Last week we posted about the history and science of tuberculosis to highlight the upcoming World TB Day program coming to the Central Library on March 24. This week, let’s take a dive into representations of tuberculosis in literature and movies.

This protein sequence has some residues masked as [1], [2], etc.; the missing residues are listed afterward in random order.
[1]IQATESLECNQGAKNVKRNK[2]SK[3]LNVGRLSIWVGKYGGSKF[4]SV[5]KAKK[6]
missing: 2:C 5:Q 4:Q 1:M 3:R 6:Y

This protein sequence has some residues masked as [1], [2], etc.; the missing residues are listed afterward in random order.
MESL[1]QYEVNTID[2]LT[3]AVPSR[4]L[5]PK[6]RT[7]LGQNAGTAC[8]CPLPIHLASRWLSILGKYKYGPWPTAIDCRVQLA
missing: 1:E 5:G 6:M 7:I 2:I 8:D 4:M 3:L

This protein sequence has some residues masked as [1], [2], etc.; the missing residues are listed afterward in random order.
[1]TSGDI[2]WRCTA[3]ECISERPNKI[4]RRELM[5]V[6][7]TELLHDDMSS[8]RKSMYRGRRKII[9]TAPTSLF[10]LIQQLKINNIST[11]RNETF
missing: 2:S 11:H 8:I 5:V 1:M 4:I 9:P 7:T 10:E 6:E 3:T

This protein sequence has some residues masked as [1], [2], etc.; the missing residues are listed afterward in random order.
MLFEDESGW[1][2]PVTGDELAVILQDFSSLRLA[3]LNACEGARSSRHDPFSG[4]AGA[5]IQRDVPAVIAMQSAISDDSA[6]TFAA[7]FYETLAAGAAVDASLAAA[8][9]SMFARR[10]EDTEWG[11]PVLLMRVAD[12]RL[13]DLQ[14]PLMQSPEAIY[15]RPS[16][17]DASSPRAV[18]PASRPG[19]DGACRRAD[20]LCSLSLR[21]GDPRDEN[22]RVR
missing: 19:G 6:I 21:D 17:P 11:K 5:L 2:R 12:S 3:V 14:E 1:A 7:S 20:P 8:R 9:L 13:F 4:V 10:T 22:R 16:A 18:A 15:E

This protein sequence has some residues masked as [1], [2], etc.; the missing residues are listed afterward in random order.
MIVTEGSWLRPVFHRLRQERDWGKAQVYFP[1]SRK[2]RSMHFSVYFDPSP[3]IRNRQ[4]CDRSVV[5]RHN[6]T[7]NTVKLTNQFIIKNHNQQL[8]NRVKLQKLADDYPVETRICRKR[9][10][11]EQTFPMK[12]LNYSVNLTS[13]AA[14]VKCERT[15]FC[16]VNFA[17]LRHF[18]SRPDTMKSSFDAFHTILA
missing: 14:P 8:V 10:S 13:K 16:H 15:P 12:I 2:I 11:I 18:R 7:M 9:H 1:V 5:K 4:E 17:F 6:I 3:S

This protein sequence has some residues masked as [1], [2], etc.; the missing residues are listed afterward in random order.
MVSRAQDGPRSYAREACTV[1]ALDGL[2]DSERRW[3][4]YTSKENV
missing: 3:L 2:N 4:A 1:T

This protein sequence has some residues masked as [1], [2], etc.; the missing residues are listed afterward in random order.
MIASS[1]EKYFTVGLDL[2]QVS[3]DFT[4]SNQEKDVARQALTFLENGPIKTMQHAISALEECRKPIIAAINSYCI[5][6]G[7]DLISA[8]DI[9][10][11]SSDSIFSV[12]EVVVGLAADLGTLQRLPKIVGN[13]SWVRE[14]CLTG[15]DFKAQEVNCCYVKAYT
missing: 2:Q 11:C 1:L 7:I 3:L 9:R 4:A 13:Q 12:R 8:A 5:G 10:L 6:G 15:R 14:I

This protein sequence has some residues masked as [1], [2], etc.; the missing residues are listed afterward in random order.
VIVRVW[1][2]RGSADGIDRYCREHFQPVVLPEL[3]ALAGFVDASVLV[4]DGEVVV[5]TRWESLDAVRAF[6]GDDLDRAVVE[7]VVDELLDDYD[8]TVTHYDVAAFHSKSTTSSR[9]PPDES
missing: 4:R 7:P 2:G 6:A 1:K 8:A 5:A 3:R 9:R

If you like historical fiction at all, you’ve heard of the heroine who tragically died of consumption—or, in modern terms, tuberculosis. There are characters in Dostoyevsky’s novels Crime and Punishment and The Idiot who suffered from tuberculosis, and Thomas Mann’s The Magic Mountain actually takes place in a TB sanitarium. The scathing novel The Jungle, by Upton Sinclair, relates how Chicago’s meatpackers were exposed to the disease through their work, and The Constant Gardener by John Le Carré deals presciently with TB testing and drug resistance. Also, Northwest writer Betty McDonald’s memoir The Plague and I humorously relates her experiences fighting what was then a frightening disease. Continue reading “Tuberculosis in Novels and Film”